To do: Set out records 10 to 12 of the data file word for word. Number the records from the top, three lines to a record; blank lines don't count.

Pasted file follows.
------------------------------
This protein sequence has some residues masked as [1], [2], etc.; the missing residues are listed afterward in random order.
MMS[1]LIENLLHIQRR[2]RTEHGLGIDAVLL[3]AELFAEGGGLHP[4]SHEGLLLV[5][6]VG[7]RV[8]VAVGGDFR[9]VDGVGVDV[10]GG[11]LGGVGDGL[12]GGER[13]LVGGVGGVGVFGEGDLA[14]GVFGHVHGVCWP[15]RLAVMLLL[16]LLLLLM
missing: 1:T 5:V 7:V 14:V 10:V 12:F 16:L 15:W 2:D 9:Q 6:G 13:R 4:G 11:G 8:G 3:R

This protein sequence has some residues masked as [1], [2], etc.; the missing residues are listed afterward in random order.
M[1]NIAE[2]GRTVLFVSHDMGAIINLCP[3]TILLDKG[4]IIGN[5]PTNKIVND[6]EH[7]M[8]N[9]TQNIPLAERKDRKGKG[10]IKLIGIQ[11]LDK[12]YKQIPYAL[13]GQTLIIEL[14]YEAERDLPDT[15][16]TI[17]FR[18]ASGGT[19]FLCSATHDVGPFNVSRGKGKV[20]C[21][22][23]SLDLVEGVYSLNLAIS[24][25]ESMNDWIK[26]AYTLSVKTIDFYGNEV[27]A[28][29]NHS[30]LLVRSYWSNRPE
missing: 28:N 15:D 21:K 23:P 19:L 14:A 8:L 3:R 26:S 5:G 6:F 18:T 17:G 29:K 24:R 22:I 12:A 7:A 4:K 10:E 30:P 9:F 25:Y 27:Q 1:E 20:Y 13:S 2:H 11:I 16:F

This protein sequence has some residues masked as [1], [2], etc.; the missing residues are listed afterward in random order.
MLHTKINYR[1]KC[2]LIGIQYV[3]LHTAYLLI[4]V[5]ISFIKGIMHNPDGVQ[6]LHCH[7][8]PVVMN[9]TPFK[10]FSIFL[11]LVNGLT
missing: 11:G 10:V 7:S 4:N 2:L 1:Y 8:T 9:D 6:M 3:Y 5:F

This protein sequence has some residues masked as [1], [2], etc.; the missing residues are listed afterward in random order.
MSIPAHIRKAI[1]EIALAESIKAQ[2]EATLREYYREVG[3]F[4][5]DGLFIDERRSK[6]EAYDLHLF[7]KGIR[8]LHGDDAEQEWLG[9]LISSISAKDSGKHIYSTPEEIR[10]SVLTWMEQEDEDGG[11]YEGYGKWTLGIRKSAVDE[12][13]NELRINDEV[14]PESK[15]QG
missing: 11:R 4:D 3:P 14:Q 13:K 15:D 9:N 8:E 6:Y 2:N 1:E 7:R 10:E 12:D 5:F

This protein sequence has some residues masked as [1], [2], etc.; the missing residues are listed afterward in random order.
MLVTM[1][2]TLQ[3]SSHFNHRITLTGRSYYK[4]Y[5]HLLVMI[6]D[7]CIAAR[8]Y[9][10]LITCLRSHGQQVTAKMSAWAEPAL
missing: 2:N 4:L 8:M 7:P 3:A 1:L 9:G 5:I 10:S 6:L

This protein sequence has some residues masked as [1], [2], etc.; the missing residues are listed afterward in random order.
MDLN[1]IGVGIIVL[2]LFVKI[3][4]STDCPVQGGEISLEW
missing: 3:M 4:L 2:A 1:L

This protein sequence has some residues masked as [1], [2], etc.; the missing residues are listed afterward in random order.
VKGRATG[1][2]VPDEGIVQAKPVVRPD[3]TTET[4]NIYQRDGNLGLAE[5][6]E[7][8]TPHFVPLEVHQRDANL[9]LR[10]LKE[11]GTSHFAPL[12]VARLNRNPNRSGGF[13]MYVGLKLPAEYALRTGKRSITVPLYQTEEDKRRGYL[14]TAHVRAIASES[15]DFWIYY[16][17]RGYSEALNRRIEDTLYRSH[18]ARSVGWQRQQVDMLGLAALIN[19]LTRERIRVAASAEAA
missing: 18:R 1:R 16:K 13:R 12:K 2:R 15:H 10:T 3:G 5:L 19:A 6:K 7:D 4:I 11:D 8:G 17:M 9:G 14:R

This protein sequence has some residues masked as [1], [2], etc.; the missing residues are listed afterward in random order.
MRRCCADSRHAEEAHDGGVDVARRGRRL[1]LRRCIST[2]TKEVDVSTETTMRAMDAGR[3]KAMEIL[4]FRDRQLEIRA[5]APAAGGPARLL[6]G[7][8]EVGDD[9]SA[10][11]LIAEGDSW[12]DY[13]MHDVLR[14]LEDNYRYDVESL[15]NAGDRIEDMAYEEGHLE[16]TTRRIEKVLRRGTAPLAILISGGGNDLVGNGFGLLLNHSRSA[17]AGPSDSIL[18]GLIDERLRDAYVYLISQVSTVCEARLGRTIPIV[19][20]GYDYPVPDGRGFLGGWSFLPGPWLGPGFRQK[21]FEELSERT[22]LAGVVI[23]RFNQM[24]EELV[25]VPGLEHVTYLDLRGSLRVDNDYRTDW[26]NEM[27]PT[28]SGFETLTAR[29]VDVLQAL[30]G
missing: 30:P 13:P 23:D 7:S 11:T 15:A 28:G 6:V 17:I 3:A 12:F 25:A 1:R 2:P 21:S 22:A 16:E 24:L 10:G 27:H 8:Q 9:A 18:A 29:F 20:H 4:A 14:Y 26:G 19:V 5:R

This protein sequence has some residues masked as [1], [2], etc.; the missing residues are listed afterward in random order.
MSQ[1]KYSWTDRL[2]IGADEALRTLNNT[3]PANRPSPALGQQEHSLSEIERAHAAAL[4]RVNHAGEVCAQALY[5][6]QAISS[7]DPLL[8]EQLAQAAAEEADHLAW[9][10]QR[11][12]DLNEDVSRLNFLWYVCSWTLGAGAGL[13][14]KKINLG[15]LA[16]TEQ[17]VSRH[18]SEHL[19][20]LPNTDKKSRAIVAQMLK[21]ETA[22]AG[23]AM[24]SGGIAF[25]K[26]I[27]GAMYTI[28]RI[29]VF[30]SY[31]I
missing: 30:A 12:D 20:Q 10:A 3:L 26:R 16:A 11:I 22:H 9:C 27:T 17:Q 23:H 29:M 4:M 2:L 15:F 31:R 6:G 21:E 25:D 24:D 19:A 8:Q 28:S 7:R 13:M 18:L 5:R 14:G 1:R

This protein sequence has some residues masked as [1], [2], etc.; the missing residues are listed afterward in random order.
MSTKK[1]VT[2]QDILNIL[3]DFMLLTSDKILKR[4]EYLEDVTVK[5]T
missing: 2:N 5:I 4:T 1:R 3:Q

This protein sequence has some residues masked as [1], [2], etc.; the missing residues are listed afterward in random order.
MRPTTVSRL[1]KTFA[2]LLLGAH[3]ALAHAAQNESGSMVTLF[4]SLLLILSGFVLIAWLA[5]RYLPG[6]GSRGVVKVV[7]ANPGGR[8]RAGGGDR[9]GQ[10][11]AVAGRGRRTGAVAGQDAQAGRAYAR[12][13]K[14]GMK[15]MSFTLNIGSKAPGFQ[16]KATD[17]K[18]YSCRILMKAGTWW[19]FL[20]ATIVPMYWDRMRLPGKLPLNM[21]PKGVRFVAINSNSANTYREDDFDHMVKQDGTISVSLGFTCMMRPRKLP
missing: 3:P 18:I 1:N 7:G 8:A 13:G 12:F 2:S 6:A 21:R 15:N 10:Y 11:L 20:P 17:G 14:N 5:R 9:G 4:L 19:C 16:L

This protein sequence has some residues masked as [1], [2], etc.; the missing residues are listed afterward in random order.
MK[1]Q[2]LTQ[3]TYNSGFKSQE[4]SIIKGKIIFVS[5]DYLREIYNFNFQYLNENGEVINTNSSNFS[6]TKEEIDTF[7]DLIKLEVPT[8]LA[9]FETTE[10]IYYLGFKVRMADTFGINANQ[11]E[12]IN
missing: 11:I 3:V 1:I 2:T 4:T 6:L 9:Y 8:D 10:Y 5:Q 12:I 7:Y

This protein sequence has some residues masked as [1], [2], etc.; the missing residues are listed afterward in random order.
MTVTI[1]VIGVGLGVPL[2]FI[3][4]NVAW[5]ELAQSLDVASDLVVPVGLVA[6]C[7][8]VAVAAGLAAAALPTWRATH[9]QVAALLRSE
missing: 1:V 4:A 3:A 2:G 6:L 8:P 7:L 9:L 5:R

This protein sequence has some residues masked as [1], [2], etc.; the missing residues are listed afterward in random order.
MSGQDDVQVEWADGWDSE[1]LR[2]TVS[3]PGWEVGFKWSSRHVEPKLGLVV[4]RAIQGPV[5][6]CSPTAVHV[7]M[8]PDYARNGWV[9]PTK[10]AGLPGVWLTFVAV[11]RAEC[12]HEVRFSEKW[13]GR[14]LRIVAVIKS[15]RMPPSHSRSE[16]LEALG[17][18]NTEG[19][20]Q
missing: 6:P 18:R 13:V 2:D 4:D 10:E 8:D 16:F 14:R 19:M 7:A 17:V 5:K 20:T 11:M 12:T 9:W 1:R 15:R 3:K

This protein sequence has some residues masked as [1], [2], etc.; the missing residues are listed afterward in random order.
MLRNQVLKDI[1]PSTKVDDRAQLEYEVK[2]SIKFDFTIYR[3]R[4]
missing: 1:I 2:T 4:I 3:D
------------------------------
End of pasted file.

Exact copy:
This protein sequence has some residues masked as [1], [2], etc.; the missing residues are listed afterward in random order.
MSTKK[1]VT[2]QDILNIL[3]DFMLLTSDKILKR[4]EYLEDVTVK[5]T
missing: 2:N 5:I 4:T 1:R 3:Q

This protein sequence has some residues masked as [1], [2], etc.; the missing residues are listed afterward in random order.
MRPTTVSRL[1]KTFA[2]LLLGAH[3]ALAHAAQNESGSMVTLF[4]SLLLILSGFVLIAWLA[5]RYLPG[6]GSRGVVKVV[7]ANPGGR[8]RAGGGDR[9]GQ[10][11]AVAGRGRRTGAVAGQDAQAGRAYAR[12][13]K[14]GMK[15]MSFTLNIGSKAPGFQ[16]KATD[17]K[18]YSCRILMKAGTWW[19]FL[20]ATIVPMYWDRMRLPGKLPLNM[21]PKGVRFVAINSNSANTYREDDFDHMVKQDGTISVSLGFTCMMRPRKLP
missing: 3:P 18:I 1:N 7:G 8:A 13:G 12:F 2:S 6:A 21:R 15:N 10:Y 11:L 20:P 17:G 14:N 5:R 9:G 4:L 19:C 16:L

This protein sequence has some residues masked as [1], [2], etc.; the missing residues are listed afterward in random order.
MK[1]Q[2]LTQ[3]TYNSGFKSQE[4]SIIKGKIIFVS[5]DYLREIYNFNFQYLNENGEVINTNSSNFS[6]TKEEIDTF[7]DLIKLEVPT[8]LA[9]FETTE[10]IYYLGFKVRMADTFGINANQ[11]E[12]IN
missing: 11:I 3:V 1:I 2:T 4:T 6:L 9:Y 8:D 10:Y 5:Q 12:I 7:Y